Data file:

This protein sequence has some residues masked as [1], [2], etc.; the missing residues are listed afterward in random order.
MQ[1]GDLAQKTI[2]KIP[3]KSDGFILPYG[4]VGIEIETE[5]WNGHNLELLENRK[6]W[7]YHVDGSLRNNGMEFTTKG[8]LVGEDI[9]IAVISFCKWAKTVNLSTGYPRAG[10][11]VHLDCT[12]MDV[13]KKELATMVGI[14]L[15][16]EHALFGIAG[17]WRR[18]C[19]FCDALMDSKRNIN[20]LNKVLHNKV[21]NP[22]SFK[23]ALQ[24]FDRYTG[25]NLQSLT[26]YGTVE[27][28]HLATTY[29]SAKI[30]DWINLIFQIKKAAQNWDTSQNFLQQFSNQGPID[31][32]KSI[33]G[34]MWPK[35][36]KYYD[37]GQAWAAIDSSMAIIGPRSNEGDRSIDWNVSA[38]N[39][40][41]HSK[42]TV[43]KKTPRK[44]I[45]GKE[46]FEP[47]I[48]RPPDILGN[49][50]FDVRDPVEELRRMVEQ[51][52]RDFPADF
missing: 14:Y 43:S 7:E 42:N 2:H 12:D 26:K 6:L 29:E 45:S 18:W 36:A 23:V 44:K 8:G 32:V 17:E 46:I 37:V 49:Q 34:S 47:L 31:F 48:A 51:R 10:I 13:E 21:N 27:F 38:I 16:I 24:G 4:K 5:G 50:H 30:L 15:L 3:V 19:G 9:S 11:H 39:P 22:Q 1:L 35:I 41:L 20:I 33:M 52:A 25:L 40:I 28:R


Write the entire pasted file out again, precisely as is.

This protein sequence has some residues masked as [1], [2], etc.; the missing residues are listed afterward in random order.
MQ[1]GDLAQKTI[2]KIP[3]KSDGFILPYG[4]VGIEIETE[5]WNGHNLELLENRK[6]W[7]YHVDGSLRNNGMEFTTKG[8]LVGEDI[9]IAVISFCKWAKTVNLSTGYPRAG[10][11]VHLDCT[12]MDV[13]KKELATMVGI[14]L[15][16]EHALFGIAG[17]WRR[18]C[19]FCDALMDSKRNIN[20]LNKVLHNKV[21]NP[22]SFK[23]ALQ[24]FDRYTG[25]NLQSLT[26]YGTVE[27][28]HLATTY[29]SAKI[30]DWINLIFQIKKAAQNWDTSQNFLQQFSNQGPID[31][32]KSI[33]G[34]MWPK[35][36]KYYD[37]GQAWAAIDSSMAIIGPRSNEGDRSIDWNVSA[38]N[39][40][41]HSK[42]TV[43]KKTPRK[44]I[45]GKE[46]FEP[47]I[48]RPPDILGN[49][50]FDVRDPVEELRRMVEQ[51][52]RDFPADF
missing: 14:Y 43:S 7:E 42:N 2:H 12:D 26:K 6:L 29:E 45:S 18:W 36:A 23:V 44:K 8:G 32:V 17:E 46:I 37:V 49:Q 34:S 47:L 31:F 48:A 51:R 10:I 13:E 21:N 27:F 38:I 16:I 24:G 4:K 5:G 50:H 30:L 15:L 3:V 19:G 9:S 11:H 39:P 22:Q 1:L 35:I 41:L 20:I 33:M 52:A 25:L 40:I 28:R